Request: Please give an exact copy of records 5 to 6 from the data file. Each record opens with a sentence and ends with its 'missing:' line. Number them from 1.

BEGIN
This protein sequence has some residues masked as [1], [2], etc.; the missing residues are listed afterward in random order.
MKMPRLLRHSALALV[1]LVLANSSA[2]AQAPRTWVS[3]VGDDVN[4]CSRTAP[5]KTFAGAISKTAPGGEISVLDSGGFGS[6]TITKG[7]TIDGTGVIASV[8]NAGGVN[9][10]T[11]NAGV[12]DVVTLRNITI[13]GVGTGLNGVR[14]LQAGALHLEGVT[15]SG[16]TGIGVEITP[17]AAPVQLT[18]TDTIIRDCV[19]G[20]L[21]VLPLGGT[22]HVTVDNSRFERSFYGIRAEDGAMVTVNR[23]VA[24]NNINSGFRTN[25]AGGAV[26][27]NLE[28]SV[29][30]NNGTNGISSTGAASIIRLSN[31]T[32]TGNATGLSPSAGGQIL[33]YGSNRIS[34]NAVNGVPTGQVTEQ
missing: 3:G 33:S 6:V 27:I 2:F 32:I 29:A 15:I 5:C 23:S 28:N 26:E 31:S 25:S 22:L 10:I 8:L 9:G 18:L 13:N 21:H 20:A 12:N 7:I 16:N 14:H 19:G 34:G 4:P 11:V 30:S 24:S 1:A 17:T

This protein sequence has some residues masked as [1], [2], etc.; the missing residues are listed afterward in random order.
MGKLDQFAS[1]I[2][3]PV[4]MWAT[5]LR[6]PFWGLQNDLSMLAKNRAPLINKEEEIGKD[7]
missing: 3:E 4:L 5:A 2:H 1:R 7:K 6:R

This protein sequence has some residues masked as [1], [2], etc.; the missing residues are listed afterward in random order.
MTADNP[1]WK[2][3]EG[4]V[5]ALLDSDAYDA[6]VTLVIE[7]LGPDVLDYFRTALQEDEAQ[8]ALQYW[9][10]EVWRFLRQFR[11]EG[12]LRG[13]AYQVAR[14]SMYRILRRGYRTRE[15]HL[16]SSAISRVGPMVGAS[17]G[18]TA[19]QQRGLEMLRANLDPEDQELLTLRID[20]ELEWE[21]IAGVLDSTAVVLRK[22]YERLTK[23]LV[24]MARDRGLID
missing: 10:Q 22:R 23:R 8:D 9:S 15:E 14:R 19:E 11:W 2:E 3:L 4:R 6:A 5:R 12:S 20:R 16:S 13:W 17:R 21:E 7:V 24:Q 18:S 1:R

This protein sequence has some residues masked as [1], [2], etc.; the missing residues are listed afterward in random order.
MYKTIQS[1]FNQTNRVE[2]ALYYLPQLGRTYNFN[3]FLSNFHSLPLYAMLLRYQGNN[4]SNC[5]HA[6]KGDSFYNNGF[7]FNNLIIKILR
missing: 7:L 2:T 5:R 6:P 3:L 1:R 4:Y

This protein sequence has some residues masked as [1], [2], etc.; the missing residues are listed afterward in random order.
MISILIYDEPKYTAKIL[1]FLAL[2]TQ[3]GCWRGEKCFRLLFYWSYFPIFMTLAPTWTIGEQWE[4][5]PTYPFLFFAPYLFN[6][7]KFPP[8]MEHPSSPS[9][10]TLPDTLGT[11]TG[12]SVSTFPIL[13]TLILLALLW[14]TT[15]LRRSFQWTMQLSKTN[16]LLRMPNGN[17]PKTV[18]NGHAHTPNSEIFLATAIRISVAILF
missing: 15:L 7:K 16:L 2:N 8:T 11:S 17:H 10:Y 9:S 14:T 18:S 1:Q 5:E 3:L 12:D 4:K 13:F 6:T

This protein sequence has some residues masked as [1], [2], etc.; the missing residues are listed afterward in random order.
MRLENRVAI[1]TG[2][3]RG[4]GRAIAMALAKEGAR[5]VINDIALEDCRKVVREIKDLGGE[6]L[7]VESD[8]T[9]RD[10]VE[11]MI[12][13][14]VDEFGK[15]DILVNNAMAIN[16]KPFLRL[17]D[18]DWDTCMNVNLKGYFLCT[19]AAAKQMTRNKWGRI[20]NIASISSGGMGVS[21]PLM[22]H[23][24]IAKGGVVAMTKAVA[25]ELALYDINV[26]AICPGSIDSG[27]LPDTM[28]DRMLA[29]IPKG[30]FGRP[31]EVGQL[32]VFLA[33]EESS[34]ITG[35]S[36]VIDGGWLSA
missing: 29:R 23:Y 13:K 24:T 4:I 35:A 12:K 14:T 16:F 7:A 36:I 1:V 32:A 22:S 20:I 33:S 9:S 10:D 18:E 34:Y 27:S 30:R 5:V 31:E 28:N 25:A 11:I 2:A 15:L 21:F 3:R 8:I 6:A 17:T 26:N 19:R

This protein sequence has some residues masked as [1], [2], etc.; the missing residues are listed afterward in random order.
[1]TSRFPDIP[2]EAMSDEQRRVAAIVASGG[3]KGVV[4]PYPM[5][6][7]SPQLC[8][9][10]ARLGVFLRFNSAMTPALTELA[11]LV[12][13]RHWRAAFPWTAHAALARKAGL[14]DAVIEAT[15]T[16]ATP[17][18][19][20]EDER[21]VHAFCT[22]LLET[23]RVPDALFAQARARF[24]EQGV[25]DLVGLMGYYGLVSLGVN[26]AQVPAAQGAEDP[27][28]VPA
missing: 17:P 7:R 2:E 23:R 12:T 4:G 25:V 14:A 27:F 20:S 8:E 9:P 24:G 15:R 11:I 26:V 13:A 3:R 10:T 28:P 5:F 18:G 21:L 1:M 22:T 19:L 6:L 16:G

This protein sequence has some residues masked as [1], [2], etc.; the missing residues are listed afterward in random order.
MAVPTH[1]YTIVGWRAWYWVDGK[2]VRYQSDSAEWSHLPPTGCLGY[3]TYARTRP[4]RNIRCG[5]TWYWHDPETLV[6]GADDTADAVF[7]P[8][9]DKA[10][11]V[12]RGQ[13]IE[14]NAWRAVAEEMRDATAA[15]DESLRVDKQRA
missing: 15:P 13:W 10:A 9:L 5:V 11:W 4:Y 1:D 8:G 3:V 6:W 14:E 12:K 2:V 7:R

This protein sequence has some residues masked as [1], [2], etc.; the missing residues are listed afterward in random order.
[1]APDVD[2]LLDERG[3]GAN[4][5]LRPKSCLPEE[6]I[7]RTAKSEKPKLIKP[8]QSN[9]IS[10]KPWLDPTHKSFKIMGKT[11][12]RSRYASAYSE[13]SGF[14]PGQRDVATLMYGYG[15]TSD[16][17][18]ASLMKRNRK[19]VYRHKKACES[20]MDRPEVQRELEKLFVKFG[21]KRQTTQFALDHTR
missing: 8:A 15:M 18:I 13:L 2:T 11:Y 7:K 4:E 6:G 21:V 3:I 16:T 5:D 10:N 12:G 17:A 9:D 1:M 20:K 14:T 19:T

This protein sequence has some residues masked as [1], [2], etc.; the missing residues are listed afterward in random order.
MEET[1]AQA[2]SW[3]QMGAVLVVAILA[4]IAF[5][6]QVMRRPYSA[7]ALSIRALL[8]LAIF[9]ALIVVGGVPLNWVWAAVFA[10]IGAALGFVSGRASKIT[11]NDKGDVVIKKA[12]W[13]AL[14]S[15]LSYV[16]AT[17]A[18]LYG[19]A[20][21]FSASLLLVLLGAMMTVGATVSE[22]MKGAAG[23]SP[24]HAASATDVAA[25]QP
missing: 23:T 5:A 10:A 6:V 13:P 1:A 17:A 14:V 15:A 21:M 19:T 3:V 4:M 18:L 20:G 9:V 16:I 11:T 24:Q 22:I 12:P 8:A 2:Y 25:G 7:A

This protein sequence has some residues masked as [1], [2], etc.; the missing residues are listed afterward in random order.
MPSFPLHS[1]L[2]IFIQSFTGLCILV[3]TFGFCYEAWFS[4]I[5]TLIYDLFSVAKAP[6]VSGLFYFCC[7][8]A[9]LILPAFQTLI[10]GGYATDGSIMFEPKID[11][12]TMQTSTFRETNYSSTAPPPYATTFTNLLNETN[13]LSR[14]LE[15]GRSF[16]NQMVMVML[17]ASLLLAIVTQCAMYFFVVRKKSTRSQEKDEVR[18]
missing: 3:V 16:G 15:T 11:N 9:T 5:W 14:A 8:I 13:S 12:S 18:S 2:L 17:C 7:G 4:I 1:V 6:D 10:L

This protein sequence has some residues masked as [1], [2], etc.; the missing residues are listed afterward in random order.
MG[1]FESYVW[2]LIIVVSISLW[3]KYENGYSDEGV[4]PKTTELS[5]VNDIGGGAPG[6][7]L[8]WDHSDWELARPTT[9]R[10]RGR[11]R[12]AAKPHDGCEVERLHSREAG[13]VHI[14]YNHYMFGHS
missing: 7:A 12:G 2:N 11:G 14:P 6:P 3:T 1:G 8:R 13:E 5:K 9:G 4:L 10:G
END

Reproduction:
This protein sequence has some residues masked as [1], [2], etc.; the missing residues are listed afterward in random order.
MISILIYDEPKYTAKIL[1]FLAL[2]TQ[3]GCWRGEKCFRLLFYWSYFPIFMTLAPTWTIGEQWE[4][5]PTYPFLFFAPYLFN[6][7]KFPP[8]MEHPSSPS[9][10]TLPDTLGT[11]TG[12]SVSTFPIL[13]TLILLALLW[14]TT[15]LRRSFQWTMQLSKTN[16]LLRMPNGN[17]PKTV[18]NGHAHTPNSEIFLATAIRISVAILF
missing: 15:L 7:K 16:L 2:N 8:T 11:S 17:H 10:Y 9:S 14:T 18:S 1:Q 5:E 3:L 12:D 4:K 13:F 6:T

This protein sequence has some residues masked as [1], [2], etc.; the missing residues are listed afterward in random order.
MRLENRVAI[1]TG[2][3]RG[4]GRAIAMALAKEGAR[5]VINDIALEDCRKVVREIKDLGGE[6]L[7]VESD[8]T[9]RD[10]VE[11]MI[12][13][14]VDEFGK[15]DILVNNAMAIN[16]KPFLRL[17]D[18]DWDTCMNVNLKGYFLCT[19]AAAKQMTRNKWGRI[20]NIASISSGGMGVS[21]PLM[22]H[23][24]IAKGGVVAMTKAVA[25]ELALYDINV[26]AICPGSIDSG[27]LPDTM[28]DRMLA[29]IPKG[30]FGRP[31]EVGQL[32]VFLA[33]EESS[34]ITG[35]S[36]VIDGGWLSA
missing: 29:R 23:Y 13:K 24:T 4:I 35:A 12:K 14:T 16:F 7:A 36:I 1:V 32:A 22:S 20:I 33:S 9:S 10:D 18:E 34:Y 27:S 30:R 5:V 31:E 28:N 25:A 11:I 2:A 15:L 21:F 3:R 8:I 6:A 17:T 26:N 19:R